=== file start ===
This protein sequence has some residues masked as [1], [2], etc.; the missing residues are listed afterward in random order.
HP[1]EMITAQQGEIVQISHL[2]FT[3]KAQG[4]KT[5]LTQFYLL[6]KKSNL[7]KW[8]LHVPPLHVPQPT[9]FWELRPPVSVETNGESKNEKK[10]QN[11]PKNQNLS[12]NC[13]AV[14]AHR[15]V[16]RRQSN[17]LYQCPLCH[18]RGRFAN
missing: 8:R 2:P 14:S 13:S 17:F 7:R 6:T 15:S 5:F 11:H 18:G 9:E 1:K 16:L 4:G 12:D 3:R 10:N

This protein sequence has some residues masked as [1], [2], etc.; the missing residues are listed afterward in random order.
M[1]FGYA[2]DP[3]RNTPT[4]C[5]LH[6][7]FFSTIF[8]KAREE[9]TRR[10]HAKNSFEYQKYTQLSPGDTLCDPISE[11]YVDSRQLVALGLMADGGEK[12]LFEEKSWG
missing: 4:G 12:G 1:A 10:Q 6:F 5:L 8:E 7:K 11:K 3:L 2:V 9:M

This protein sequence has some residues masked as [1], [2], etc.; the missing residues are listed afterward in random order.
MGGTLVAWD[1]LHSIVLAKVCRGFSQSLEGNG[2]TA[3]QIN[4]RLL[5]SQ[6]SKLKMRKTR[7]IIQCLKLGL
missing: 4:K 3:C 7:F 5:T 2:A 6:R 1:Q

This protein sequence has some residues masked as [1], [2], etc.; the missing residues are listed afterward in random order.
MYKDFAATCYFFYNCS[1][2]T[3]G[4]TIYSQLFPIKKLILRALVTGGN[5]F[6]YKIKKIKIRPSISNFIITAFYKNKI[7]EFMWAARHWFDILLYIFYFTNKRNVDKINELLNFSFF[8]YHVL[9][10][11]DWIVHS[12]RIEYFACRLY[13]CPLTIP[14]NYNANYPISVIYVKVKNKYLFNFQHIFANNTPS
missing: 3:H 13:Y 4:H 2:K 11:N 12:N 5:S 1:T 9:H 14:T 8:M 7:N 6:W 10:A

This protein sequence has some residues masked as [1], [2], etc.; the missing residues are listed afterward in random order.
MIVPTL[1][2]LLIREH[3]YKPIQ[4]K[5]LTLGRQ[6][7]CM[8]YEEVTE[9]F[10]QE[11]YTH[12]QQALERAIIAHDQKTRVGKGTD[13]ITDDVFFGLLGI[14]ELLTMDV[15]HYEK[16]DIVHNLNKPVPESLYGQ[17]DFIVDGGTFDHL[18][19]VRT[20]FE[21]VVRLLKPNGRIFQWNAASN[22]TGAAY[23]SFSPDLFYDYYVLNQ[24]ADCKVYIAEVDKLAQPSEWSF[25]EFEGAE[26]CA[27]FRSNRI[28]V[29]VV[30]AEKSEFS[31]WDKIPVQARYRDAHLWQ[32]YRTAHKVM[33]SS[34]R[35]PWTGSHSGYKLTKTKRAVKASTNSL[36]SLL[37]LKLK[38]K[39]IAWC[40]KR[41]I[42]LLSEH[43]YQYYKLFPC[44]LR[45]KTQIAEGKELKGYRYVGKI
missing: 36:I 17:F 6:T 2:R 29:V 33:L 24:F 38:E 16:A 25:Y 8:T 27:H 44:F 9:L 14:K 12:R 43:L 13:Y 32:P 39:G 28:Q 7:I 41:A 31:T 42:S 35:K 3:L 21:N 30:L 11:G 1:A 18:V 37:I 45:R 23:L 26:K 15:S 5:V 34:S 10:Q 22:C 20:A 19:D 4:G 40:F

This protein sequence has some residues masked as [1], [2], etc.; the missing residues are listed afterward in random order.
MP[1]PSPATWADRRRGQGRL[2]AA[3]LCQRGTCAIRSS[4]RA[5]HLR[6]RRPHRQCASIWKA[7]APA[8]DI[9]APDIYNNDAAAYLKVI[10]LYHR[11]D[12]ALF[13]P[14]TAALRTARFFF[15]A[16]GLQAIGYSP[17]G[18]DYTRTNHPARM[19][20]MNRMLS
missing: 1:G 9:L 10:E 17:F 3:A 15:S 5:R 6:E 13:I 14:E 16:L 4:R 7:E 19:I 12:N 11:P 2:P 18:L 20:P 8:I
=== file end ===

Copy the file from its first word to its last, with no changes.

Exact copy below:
This protein sequence has some residues masked as [1], [2], etc.; the missing residues are listed afterward in random order.
HP[1]EMITAQQGEIVQISHL[2]FT[3]KAQG[4]KT[5]LTQFYLL[6]KKSNL[7]KW[8]LHVPPLHVPQPT[9]FWELRPPVSVETNGESKNEKK[10]QN[11]PKNQNLS[12]NC[13]AV[14]AHR[15]V[16]RRQSN[17]LYQCPLCH[18]RGRFAN
missing: 8:R 2:P 14:S 13:S 17:F 7:R 6:T 15:S 5:F 11:H 18:G 9:E 1:K 16:L 4:G 12:D 3:R 10:N

This protein sequence has some residues masked as [1], [2], etc.; the missing residues are listed afterward in random order.
M[1]FGYA[2]DP[3]RNTPT[4]C[5]LH[6][7]FFSTIF[8]KAREE[9]TRR[10]HAKNSFEYQKYTQLSPGDTLCDPISE[11]YVDSRQLVALGLMADGGEK[12]LFEEKSWG
missing: 4:G 12:G 1:A 10:Q 6:F 5:L 8:E 7:K 11:K 3:L 2:V 9:M

This protein sequence has some residues masked as [1], [2], etc.; the missing residues are listed afterward in random order.
MGGTLVAWD[1]LHSIVLAKVCRGFSQSLEGNG[2]TA[3]QIN[4]RLL[5]SQ[6]SKLKMRKTR[7]IIQCLKLGL
missing: 4:K 3:C 7:F 5:T 2:A 6:R 1:Q

This protein sequence has some residues masked as [1], [2], etc.; the missing residues are listed afterward in random order.
MYKDFAATCYFFYNCS[1][2]T[3]G[4]TIYSQLFPIKKLILRALVTGGN[5]F[6]YKIKKIKIRPSISNFIITAFYKNKI[7]EFMWAARHWFDILLYIFYFTNKRNVDKINELLNFSFF[8]YHVL[9][10][11]DWIVHS[12]RIEYFACRLY[13]CPLTIP[14]NYNANYPISVIYVKVKNKYLFNFQHIFANNTPS
missing: 3:H 13:Y 4:H 2:K 11:N 12:N 5:S 1:T 9:H 14:T 8:M 7:N 6:W 10:A

This protein sequence has some residues masked as [1], [2], etc.; the missing residues are listed afterward in random order.
MIVPTL[1][2]LLIREH[3]YKPIQ[4]K[5]LTLGRQ[6][7]CM[8]YEEVTE[9]F[10]QE[11]YTH[12]QQALERAIIAHDQKTRVGKGTD[13]ITDDVFFGLLGI[14]ELLTMDV[15]HYEK[16]DIVHNLNKPVPESLYGQ[17]DFIVDGGTFDHL[18][19]VRT[20]FE[21]VVRLLKPNGRIFQWNAASN[22]TGAAY[23]SFSPDLFYDYYVLNQ[24]ADCKVYIAEVDKLAQPSEWSF[25]EFEGAE[26]CA[27]FRSNRI[28]V[29]VV[30]AEKSEFS[31]WDKIPVQARYRDAHLWQ[32]YRTAHKVM[33]SS[34]R[35]PWTGSHSGYKLTKTKRAVKASTNSL[36]SLL[37]LKLK[38]K[39]IAWC[40]KR[41]I[42]LLSEH[43]YQYYKLFPC[44]LR[45]KTQIAEGKELKGYRYVGKI
missing: 36:I 17:F 6:T 2:R 29:V 33:L 24:F 38:E 16:A 25:Y 8:T 27:H 44:F 9:L 14:K 12:R 43:L 13:Y 32:P 39:G 28:Q 7:I 41:A 31:T 42:S 35:K 3:L 21:N 30:L 11:G 1:A 18:V 37:I 45:R 23:L 26:K 15:S 5:V 34:S 10:Q 22:C 20:A 19:D 4:G 40:F

This protein sequence has some residues masked as [1], [2], etc.; the missing residues are listed afterward in random order.
MP[1]PSPATWADRRRGQGRL[2]AA[3]LCQRGTCAIRSS[4]RA[5]HLR[6]RRPHRQCASIWKA[7]APA[8]DI[9]APDIYNNDAAAYLKVI[10]LYHR[11]D[12]ALF[13]P[14]TAALRTARFFF[15]A[16]GLQAIGYSP[17]G[18]DYTRTNHPARM[19][20]MNRMLS
missing: 1:G 9:L 10:E 17:F 3:A 15:S 5:R 6:E 13:I 14:E 16:L 4:R 7:E 19:I 12:N 11:P 2:P 18:L 20:P 8:I